Pocket Britain

The south-eastern gateway to the Lake District


Kendal Museum
Kendal Castle
Kendal Mint Cake
This Cumbrian settlement is sometimes known as "the auld grey town", as most of its buildings are made from an ash-coloured limestone. This makes the place look like a black and white film, even in real life. It more than makes up for this lack of colour by being next door to the Lake District, England's brightest wonderland. In fact, Kendal is less than a kilometre from the National Park's border, making it the primary gateway for most visitors. Almost everybody coming from the south passes through here on their way to the multicoloured mountains and lakes.
Kendal caters to these travellers by providing hiking equipment, maps and guide books. However, this isn't just the Lake District's equivalent of a motorway service station. There are plenty of reasons to make the town a destination in its own right. It has over a thousand years of history, as is well-documented at Kendal Museum. This institution is so old that it should probably be in a museum itself. After being established in 1796, the exhibitions have grown in size and scope. They document practically everyone who ever came here, from Romans to hikers.
As you'll discover, this wasn't always a peaceful place. You can still see the remains of two well-used forts, which exist in varying states of ruin. Castle Howe was built first, sometime in the 11th century. The building's gone, but the hill and ditch are still there. Kendal Castle is newer, although it too has been ravaged by time. The remaining walls and towers mark out the rough shape of the fortress, giving clues as to how it might have looked.
The castles saw plenty of action in their day. Even Kendal's high street is connected to a series of narrow, fortified alleys, known locally as "yards". These offered a quick escape from the Scottish raiding parties. Today though, they're more useful as brief shelters from the legions of shoppers. This is a retail paradise, with everything from modern shopping centres to a traditional market.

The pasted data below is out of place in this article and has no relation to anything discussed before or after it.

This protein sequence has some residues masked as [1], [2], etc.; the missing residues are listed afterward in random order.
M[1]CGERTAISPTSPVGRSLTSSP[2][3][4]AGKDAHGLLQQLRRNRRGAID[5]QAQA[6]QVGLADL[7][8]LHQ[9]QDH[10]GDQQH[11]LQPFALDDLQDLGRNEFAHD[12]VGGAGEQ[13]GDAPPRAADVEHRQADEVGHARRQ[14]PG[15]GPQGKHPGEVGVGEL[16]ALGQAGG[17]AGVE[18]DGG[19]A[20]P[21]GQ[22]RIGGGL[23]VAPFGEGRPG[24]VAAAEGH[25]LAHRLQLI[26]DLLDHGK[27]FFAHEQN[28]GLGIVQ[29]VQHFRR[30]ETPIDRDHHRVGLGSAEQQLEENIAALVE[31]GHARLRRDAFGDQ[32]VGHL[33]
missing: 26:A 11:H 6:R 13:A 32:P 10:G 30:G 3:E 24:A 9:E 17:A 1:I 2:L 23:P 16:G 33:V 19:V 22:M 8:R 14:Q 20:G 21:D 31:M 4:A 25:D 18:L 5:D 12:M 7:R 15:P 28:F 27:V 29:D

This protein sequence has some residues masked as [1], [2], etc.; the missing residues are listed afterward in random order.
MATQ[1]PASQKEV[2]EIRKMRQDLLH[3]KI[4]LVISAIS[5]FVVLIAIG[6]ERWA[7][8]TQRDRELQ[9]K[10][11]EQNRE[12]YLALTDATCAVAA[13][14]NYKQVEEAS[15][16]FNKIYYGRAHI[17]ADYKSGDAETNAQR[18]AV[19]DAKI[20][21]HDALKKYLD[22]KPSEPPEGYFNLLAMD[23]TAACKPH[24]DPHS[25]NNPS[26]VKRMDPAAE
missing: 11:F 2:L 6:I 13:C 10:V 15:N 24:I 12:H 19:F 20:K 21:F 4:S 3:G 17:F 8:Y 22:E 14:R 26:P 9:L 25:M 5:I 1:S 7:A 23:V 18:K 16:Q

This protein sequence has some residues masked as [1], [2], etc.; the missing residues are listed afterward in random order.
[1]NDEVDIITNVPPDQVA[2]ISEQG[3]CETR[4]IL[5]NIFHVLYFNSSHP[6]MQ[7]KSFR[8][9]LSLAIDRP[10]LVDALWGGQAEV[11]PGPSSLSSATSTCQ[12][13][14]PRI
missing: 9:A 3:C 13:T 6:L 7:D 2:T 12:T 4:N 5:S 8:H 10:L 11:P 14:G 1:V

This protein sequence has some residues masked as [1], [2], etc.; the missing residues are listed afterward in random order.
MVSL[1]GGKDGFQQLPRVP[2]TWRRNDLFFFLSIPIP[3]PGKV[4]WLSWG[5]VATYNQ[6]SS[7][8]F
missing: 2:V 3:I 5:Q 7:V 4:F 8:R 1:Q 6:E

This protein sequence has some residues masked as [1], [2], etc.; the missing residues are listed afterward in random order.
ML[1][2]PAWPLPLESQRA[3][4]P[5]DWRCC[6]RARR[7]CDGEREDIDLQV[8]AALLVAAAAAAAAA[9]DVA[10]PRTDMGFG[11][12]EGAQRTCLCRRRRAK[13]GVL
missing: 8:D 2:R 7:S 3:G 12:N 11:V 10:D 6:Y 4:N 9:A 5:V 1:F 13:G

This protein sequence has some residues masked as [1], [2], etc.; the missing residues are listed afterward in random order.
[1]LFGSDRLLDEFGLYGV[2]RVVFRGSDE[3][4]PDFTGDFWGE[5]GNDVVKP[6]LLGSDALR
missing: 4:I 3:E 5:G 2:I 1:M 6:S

The town's most famous product is Kendal Mint Cake. The name is somewhat misleading, as this isn't really a cake at all. It's essentially pure sugar, with a peppermint flavour. The snack was invented entirely by accident in 1869, by a local confectioner called Joseph Wiper. He was trying to develop glacier mints, but quickly noticed his new creation's potential. Its high glucose content made it a perfect energy food for explorers and mountaineers. The product has since been used on countless expeditions to the world's deepest wildernesses. Most notably, it was taken by Edmund Hillary's team of climbers on the first ever successful ascent of Mount Everest. Apparently their only criticism was that they "did not have enough of it".

Quiggins superior Kendal Mint Cake from the 1970's
Photo sludgegulper
Visitor Information
Kendal Tourist Information Centre, Town Hall, Highgate, Kendal, LA9 4DL. Tel: 0153 979 516
Kendal Museum is open Thursday to Saturday from 12noon to 5pm (from 10:30am on a Saturday). Entry costs around £3 for adults, children are FREE. Station Road, Kendal, LA9 6BT. Tel: 01539 815 597

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